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Hawking-Unruh effect and quasinormal decay in quantum Hall effect

Date: Tuesday, February 26, 2019 14:00 - 15:00
Speaker: Suraj Hegde (UIUC, Illinois)
Location: Big Seminar room Ground floor / Office Bldg West (I21.EG.101)
Series: Physical Sciences Seminar
Host: Mikhail Lemeshko
Contact: PETZ Caroline
Lab building west seminar room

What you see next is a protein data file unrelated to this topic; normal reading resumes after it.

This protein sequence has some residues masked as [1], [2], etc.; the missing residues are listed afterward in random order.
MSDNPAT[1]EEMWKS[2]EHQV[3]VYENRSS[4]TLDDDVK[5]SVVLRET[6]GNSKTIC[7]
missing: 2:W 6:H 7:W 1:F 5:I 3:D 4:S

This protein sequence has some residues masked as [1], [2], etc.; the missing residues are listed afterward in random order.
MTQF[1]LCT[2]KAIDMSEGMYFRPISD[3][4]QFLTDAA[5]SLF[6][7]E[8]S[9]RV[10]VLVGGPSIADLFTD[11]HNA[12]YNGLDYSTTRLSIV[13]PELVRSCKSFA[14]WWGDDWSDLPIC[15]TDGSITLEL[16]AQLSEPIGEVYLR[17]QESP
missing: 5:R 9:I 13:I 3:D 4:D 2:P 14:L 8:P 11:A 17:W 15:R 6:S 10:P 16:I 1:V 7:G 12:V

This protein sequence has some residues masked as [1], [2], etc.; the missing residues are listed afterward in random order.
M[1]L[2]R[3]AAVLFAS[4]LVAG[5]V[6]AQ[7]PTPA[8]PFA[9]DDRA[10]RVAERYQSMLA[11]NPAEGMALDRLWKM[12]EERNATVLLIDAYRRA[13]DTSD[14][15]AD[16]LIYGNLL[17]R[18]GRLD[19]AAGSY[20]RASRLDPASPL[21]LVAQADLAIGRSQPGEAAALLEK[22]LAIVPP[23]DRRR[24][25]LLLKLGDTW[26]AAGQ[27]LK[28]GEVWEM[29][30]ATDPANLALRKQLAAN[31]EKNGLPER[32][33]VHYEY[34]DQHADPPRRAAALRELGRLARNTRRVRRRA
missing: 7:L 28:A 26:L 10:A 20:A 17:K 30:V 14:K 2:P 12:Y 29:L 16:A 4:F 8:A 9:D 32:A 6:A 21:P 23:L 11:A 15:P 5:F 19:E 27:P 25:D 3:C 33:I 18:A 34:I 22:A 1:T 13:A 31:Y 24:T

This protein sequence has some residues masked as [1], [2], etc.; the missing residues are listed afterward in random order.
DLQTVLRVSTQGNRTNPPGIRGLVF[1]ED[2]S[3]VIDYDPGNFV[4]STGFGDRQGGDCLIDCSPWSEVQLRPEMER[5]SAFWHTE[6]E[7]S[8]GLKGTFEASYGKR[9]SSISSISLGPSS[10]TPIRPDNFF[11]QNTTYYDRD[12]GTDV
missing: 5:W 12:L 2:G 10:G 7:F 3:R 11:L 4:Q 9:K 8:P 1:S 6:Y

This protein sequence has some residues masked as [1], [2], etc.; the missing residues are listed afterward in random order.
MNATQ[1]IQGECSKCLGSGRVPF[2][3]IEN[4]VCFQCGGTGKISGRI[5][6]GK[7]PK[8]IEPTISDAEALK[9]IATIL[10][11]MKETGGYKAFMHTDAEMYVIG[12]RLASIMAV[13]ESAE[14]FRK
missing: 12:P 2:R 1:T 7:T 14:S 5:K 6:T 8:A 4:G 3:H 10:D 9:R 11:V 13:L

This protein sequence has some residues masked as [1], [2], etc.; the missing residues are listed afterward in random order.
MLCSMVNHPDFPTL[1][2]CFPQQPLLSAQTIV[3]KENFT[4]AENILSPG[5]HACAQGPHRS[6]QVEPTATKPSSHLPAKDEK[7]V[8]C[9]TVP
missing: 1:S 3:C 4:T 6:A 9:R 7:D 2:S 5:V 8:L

Hawking radiation and Unruh effect are one of the most fascinating and puzzling consequences of the interplay between quantum mechanics and relativity. In the simplest setting of Unurh effect, an accelerating observer perceives the Minkowski vacuum as a thermal bath. In the context of black holes, this is manifest as the Hawking radiation. This puzzling thermality, arises from a relation between symmetry operation that preserves the causal structure of the spacetime(The Lorentz boost) and the Hamiltonian that generates time translations in the accelerating(Rindler) space. In this talk, I show that this 'Rindler Hamiltonian' has a structural parallel in the quantum Hall system with an applied saddle potential, which is an interesting system from the condensed matter perspective itself. All of this physics ultimately boils down to studying the quantum mechanical scattering off an inverted harmonic oscillator potential. This also uncovers novel time-decaying resonant modes(Quasinormal modes) in the quantum Hall set up. Recent LIGO measurements actually observed the quasinormal modes from a black hole merger. Thus, we show parallels of black hole phenomena in a quantum Hall system and also uncover novel features in the quantum Hall system.
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